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Role of bacterial cellulases in the transition from free living to root endophytes in rapeseed crops and in the design of efficient biofertilizers

Periodic Reporting for period 1 - BIOFERTICELLULASER (Role of bacterial cellulases in the transition from free living to root endophytes in rapeseed crops and in the design of efficient biofertilizers)

Período documentado: 2017-06-01 hasta 2019-05-31

According to FAO’s, in 2050 there will be an additional 2.3 billion people in the Planet, who will require producing more food, while at the same time combating existing poverty and hunger, using scarce natural resources more efficiently and adapting to climate change.

Chemical fertilizers increase crops yields, but they have negative effects for human and animals health and the environment. Plant’s productivity can be enhanced by the activity of plant growth-promoting (PGP) bacteria, which are naturally-occurring bacteria able to modulate plant growth as a result of their metabolic activities. Nevertheless, apart from rhizobial strains applied to legume crops, most of the biofertilizers designed based on in vitro studies fail when applied in the fields. This failure could be due to the fact that, once applied in the soils, in vitro selected PGP bacteria must compete with a wide variety of microorganisms present in the soil and get adapted to the different abiotic conditions of each environment (temperature range, water/desiccation periods, etc.). This fact rises the interest of the PGP potential of bacterial endophytes -those bacteria with the ability to enter the endorhiza (root inside) –since, once inside the plant, they do not need to compete with the dense population of bacteria in the rhizosphere and they are protected from extreme abiotic conditions. Nevertheless, endophytic colonization, apart from the well-studied interactions between rhizobia and legumes, is not well understood. To shed further light in the mechanisms by which endophytes actively enter roots will likely allow great progresses in the wise selection of bacterial strains which can act as efficient biofertilizers in non-legume crops.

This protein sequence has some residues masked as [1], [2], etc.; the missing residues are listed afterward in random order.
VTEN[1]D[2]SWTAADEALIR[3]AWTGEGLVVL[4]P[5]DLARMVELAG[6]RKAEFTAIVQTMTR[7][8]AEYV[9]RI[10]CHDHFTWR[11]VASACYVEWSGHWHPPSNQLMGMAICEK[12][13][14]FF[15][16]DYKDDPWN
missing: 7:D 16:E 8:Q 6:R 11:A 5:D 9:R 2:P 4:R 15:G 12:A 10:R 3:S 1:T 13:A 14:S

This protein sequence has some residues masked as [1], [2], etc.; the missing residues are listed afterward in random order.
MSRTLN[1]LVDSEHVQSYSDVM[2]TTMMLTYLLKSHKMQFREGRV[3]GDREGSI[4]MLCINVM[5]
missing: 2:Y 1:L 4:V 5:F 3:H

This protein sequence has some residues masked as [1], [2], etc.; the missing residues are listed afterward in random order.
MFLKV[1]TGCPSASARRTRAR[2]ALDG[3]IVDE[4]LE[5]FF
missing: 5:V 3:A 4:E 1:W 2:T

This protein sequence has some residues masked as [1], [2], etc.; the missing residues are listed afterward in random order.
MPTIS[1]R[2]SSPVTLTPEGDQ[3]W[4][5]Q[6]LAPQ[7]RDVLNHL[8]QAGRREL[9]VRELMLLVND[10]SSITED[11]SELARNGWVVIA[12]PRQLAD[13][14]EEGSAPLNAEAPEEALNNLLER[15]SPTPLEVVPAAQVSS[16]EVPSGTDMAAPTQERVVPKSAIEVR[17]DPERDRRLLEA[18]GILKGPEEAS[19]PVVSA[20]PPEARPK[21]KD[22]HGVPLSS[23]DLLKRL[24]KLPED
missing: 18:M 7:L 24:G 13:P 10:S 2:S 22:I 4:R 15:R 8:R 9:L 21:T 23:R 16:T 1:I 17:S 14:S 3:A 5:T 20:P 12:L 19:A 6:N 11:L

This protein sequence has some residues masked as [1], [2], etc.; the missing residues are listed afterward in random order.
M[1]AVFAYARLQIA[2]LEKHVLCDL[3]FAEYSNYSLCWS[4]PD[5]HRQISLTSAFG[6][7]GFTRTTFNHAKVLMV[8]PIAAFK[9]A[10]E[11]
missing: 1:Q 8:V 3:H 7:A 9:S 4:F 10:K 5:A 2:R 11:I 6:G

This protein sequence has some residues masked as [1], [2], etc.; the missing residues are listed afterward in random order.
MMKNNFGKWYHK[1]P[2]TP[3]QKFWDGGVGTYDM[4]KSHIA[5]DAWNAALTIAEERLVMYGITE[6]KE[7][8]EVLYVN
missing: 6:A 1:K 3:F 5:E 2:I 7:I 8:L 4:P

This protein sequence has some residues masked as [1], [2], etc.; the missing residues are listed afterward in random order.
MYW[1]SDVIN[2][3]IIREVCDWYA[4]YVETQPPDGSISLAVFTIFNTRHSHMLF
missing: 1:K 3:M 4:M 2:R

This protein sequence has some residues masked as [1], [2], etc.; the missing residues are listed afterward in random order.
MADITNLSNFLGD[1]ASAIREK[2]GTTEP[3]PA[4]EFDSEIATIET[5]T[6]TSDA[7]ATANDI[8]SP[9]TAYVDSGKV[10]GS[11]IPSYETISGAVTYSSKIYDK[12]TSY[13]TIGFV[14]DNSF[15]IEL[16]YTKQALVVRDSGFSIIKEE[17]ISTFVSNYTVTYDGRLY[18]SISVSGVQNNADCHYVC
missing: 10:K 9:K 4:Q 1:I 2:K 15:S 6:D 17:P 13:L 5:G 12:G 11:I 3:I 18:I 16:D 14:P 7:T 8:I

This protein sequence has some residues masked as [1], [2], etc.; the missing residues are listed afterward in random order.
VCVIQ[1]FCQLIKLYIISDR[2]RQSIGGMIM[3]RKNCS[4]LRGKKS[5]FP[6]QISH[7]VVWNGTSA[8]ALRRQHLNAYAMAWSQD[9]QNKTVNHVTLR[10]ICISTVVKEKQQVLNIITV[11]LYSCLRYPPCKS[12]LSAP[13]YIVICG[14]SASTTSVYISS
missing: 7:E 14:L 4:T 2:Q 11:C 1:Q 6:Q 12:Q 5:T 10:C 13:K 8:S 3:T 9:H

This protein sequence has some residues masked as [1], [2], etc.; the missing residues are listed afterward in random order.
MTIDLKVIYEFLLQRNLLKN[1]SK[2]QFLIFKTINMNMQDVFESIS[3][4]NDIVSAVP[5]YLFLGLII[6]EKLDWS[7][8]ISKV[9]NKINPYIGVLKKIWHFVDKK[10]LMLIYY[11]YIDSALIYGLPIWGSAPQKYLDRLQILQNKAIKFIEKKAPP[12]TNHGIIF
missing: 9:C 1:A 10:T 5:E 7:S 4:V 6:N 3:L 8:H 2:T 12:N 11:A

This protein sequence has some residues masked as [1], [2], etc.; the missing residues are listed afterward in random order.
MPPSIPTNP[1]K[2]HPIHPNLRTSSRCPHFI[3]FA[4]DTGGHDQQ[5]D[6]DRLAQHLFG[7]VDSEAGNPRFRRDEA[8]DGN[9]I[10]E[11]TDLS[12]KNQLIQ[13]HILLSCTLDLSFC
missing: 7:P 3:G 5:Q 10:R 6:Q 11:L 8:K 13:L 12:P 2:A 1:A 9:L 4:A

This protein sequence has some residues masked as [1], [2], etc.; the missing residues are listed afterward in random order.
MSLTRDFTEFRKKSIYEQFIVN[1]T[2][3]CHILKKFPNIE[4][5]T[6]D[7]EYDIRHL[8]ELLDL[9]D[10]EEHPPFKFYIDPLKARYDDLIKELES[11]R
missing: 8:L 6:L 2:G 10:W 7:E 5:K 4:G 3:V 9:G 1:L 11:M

Brassica napus L. (rapeseed) is an important crop due to its cultivation not only as food resource (human and animal), but also for biodiesel production. In Europe, the seeds of B. napus are the primary source of oil for biodiesel production. However, rapeseed cultivation requires important amounts of chemical fertilizers and therefore, alternatives that enable the reduction of chemical fertilization for a more sustainable crop are very desirable. This implies the use of biofertilizers, which include endophytic PGP bacteria.